Are you dreaming of exploring the vibrant culture and sunny beaches of Spain while also earning some cash? A working holiday in Spain might be the perfect opportunity for you! In this article, we will provide you with all the information you need to know about working holidays in Spain. Read on!
What is a working holiday?
A working holiday allows young people to visit a foreign country and work there for a period of time. The program usually takes up to one year.
The purpose of a working holiday is to combine work with travel. This program gives individuals the opportunity to experience a new culture, meet new people, and gain valuable work experience. As we said, working holiday programs promote youth mobility and professional development. Hence, Spain’s working holiday visa is typically open to individuals between the ages of 18 and 30. It often involves short-term or temporary employment in a variety of fields, such as hospitality, tourism, or agriculture.
In addition to working, participants are also able to explore their host country and enjoy the local sights and experiences.
Spain working holiday visa
If you’re considering a working holiday in Spain, it’s essential to learn the details of the Spanish working holiday visa. While we aim to provide you with all the necessary information, it’s always a good idea to verify the accuracy of the data to ensure it’s current.
The Spain working holiday visa permits young people from eligible countries to travel to Spain and work for a limited period while also experiencing the local culture. The duration of the visa and the requirements for eligibility may differ depending on the applicant’s home country.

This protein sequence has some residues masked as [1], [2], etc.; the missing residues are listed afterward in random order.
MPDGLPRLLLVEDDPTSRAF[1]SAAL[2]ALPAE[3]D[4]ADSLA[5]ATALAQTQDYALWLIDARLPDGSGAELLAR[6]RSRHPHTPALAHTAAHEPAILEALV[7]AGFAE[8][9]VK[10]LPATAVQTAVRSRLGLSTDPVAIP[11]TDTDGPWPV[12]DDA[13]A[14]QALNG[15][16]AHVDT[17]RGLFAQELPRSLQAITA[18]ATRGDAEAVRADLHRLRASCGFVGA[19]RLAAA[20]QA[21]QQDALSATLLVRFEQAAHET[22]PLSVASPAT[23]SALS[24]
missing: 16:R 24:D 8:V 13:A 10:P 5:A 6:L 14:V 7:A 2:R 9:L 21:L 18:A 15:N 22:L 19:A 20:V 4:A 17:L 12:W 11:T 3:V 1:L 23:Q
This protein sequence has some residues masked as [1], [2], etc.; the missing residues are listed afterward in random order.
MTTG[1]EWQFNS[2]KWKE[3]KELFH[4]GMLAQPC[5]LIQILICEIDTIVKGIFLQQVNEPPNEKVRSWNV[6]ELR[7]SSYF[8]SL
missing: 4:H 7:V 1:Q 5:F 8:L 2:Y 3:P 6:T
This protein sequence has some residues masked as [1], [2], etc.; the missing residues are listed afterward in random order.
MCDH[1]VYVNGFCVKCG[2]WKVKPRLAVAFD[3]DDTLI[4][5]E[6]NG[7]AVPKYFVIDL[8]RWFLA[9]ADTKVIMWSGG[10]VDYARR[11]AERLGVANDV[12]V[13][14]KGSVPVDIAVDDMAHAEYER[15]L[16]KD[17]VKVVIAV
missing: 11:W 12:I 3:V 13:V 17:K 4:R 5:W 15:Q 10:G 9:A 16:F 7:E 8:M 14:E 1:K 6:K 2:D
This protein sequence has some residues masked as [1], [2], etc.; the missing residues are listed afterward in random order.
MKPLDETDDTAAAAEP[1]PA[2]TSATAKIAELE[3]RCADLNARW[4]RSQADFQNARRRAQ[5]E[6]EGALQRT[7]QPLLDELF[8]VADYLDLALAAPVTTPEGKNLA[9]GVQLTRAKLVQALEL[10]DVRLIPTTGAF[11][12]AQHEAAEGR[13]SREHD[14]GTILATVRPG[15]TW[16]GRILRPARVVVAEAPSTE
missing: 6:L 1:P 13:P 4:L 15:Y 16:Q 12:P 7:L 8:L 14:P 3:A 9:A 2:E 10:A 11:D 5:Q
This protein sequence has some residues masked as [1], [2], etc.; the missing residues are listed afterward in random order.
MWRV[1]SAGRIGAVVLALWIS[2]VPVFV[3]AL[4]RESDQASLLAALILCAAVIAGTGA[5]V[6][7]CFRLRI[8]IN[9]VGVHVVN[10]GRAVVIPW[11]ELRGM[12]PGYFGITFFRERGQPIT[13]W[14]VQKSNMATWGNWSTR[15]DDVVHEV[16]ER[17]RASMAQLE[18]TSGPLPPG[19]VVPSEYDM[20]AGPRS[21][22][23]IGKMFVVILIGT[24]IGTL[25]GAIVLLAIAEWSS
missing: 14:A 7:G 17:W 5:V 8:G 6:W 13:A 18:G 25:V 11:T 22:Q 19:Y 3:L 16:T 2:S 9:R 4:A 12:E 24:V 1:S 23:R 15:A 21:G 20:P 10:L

To obtain the visa, you must initiate the application process from your home country. This can be done through a Spanish embassy, a Spanish consulate, or an authorized third-party visa service center. The processing of your visa application can take several months. Therefore, it’s advisable to apply well in advance to avoid any last-minute panic.
After the processing time, you will be given an appointment date to present all the documents required. In addition to the typical documents like a valid passport or passport photos, you will also need to show proof of sufficient financial means. This is to demonstrate that you can support yourself throughout your stay. You’ll also need to provide evidence of a return flight ticket or sufficient funds to purchase one later.
Further documents you need to work abroad
Apart from the requirements mentioned earlier, there are other documents that you need to obtain to work in Spain legally.
Firstly, you will need to acquire a police clearance, a medical certificate that must have been issued within the past three months, and medical insurance from a valid Spanish provider. Moreover, you must also provide proof of at least two years of higher education, as well as evidence of a basic understanding of the Spanish language.
Additionally, you will require a letter of support from the Department of Immigration and Border Protection, a Foreigner’s Identification Number (which is also known as a work authorization), and a pre-arranged employment contract.